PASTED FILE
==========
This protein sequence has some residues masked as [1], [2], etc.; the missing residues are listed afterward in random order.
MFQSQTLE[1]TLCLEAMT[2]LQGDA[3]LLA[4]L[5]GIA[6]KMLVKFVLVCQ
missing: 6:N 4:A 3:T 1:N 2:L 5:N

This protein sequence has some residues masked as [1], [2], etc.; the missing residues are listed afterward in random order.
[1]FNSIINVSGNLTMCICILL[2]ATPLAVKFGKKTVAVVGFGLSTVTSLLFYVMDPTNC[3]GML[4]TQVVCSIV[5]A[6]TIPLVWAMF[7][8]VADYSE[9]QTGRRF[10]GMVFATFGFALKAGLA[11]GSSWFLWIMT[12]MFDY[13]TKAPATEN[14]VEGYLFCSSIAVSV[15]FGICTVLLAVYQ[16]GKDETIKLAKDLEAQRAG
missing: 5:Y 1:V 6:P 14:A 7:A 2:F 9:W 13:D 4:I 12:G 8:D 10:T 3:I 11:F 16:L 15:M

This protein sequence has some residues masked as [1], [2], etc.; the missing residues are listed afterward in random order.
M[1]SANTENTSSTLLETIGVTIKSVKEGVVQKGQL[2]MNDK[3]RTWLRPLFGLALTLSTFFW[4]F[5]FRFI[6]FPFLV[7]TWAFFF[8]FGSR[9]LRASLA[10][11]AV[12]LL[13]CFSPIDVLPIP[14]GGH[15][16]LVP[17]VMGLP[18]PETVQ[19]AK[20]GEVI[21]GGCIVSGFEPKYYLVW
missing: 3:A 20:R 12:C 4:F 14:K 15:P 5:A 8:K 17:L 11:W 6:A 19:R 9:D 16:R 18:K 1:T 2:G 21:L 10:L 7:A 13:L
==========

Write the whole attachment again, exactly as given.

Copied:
This protein sequence has some residues masked as [1], [2], etc.; the missing residues are listed afterward in random order.
MFQSQTLE[1]TLCLEAMT[2]LQGDA[3]LLA[4]L[5]GIA[6]KMLVKFVLVCQ
missing: 6:N 4:A 3:T 1:N 2:L 5:N

This protein sequence has some residues masked as [1], [2], etc.; the missing residues are listed afterward in random order.
[1]FNSIINVSGNLTMCICILL[2]ATPLAVKFGKKTVAVVGFGLSTVTSLLFYVMDPTNC[3]GML[4]TQVVCSIV[5]A[6]TIPLVWAMF[7][8]VADYSE[9]QTGRRF[10]GMVFATFGFALKAGLA[11]GSSWFLWIMT[12]MFDY[13]TKAPATEN[14]VEGYLFCSSIAVSV[15]FGICTVLLAVYQ[16]GKDETIKLAKDLEAQRAG
missing: 5:Y 1:V 6:P 14:A 7:A 2:F 9:W 13:D 4:I 12:G 8:D 10:T 3:I 11:F 16:L 15:M

This protein sequence has some residues masked as [1], [2], etc.; the missing residues are listed afterward in random order.
M[1]SANTENTSSTLLETIGVTIKSVKEGVVQKGQL[2]MNDK[3]RTWLRPLFGLALTLSTFFW[4]F[5]FRFI[6]FPFLV[7]TWAFFF[8]FGSR[9]LRASLA[10][11]AV[12]LL[13]CFSPIDVLPIP[14]GGH[15][16]LVP[17]VMGLP[18]PETVQ[19]AK[20]GEVI[21]GGCIVSGFEPKYYLVW
missing: 3:A 20:R 12:C 4:F 14:K 15:P 5:A 8:K 17:L 11:W 6:A 19:R 9:D 16:R 18:K 1:T 2:G 21:L 10:L 7:A 13:L